Celebrating the Dignity, Diversity, and Strengths of Autistic Individuals

Categories: ASD and DD, Adult-focused; ASD and DD, Child-focused

By Margaret Walsh, M.A., BCBA                                                               

[This column was published in the West Springfield Republican on April 18, 2024.]
April is Autism Acceptance Month, a time to celebrate and embrace the diversity and strengths of the millions of people in the autism community. 

On April 2nd, World Autism Acceptance Day, President Biden issued a proclamation that began with these words: “America was founded on the idea that all people are created equal and deserve to be treated equally throughout their lives. Today, we champion the equal rights and dignity of the millions of Americans on the autism spectrum, and we celebrate the immense contributions of all neurodiverse people, whose perspectives and experiences make America a richer nation.”

Autism spectrum disorder (ASD) is a complex disorder that affects people in varying ways. Just like neurotypical individuals, autistic people have things that they do well and things that are difficult for them. It is important to acknowledge that every autistic person is a unique individual with different experiences, strengths, and challenges. Many autistic individuals fight every day to be seen as complete people who are worthy of support and encouragement, not people with a disability that needs to be “fixed.”

Some people with ASD may require significant help with language, relationships, organization, and basic daily living skills. Others may not need intensive support. Whatever level of assistance they require, these individuals should be involved in the decision-making process about what supports are necessary.

To continue to improve their lives, autistic people need to have their voices heard. Their life experience is invaluable and important when developing support systems that help them live their best possible lives. Those of us who care for and about them can help by taking the time to listen to what they are saying and encourage them to live their own lives without fear of being reduced to a stereotype that results in low expectations and stifles personal growth. 

If decisions are being made on how to support autistic people in the workplace, make sure the conversations include input from these individuals. Employers should ask them for their perspectives and opinions. By having honest discussions about creating a work environment that supports people with autism, it is very possible that the workplace will improve for everyone.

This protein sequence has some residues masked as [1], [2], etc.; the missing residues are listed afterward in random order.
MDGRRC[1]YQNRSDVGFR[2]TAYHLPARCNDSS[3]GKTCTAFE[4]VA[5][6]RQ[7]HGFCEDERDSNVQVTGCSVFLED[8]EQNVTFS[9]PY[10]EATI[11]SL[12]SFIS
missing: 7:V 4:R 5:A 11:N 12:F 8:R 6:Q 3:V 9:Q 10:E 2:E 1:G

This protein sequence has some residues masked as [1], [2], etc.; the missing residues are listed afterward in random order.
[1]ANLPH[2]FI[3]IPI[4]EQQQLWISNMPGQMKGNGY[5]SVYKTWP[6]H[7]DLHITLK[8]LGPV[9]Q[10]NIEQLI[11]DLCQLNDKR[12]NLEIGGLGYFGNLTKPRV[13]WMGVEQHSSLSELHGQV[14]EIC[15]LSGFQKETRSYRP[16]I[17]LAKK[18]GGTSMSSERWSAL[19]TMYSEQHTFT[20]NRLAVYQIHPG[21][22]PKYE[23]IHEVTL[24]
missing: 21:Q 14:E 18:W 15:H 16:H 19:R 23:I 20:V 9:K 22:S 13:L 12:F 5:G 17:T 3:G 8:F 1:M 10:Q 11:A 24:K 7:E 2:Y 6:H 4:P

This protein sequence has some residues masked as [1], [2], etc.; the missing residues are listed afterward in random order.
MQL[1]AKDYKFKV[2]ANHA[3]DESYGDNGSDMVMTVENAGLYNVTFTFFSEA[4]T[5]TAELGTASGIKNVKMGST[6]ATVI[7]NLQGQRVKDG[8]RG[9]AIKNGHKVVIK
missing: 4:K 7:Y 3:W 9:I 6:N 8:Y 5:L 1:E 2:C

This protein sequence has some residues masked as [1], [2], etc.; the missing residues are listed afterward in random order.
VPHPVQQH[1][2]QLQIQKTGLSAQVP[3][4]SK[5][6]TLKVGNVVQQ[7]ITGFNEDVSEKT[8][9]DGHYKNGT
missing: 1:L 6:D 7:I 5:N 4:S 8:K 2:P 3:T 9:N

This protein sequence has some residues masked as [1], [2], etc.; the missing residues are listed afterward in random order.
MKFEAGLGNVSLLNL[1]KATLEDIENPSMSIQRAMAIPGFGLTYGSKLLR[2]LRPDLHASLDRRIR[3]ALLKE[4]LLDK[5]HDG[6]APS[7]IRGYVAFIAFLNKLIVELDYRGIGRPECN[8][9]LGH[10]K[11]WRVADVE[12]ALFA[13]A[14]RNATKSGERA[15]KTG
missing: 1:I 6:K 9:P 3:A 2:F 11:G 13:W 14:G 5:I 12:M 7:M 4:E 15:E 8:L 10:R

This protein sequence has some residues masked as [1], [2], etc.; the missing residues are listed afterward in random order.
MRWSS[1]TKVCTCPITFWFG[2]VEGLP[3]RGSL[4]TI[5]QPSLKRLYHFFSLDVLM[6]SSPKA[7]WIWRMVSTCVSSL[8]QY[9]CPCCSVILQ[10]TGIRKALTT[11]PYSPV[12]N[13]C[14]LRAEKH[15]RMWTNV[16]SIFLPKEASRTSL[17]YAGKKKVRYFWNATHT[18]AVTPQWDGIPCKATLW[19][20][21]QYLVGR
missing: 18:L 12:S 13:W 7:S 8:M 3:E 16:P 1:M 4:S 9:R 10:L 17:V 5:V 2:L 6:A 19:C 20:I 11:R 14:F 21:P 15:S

President Biden endorsed this idea in his World Autism Acceptance Day proclamation: “I call upon Americans to … learn more about experiences of autistic people from autistic people, and to build more welcoming and inclusive communities to support people with autism.”

We can all help people on the autism spectrum by learning how to advocate for services that provide them with opportunities to make progress in their lives in a way that makes sense to them. Support systems for autistic people should be multifaceted and individualized because no two people have the same desires and needs.

“Autistic people are individuals,” says Jeanette Purkis, an advocate for autistic people. “We are not all math geniuses, we don’t all like trains. I am hopeless with technology and much prefer painting. There is no ‘typical autistic.’ But I think we probably all like being respected and validated.”

This month is a great time to make a renewed commitment to support autistic individuals every single day by encouraging them to live as authentically as possible. To those who provide support or are close with a person with autism, try to see the person first and provide support that is congruent to their values and strengths.  

Margaret Walsh, M.A., BCBA, is the Director of Clinical Services for the May Center for Adults Services in Western Massachusetts. She can be contacted in West Springfield at 413-734-0300 (ext. 262) or at

May Institute is a nonprofit organization that is a national leader in the field of applied behavior analysis and evidence-based interventions, serving autistic individuals and individuals with other developmental disabilities, brain injury, neurobehavioral disorders, and other special needs. Founded nearly70 years ago, we provide a wide range of exceptional educational and rehabilitative services across the lifespan. For more information, call 800.778.7601 or visit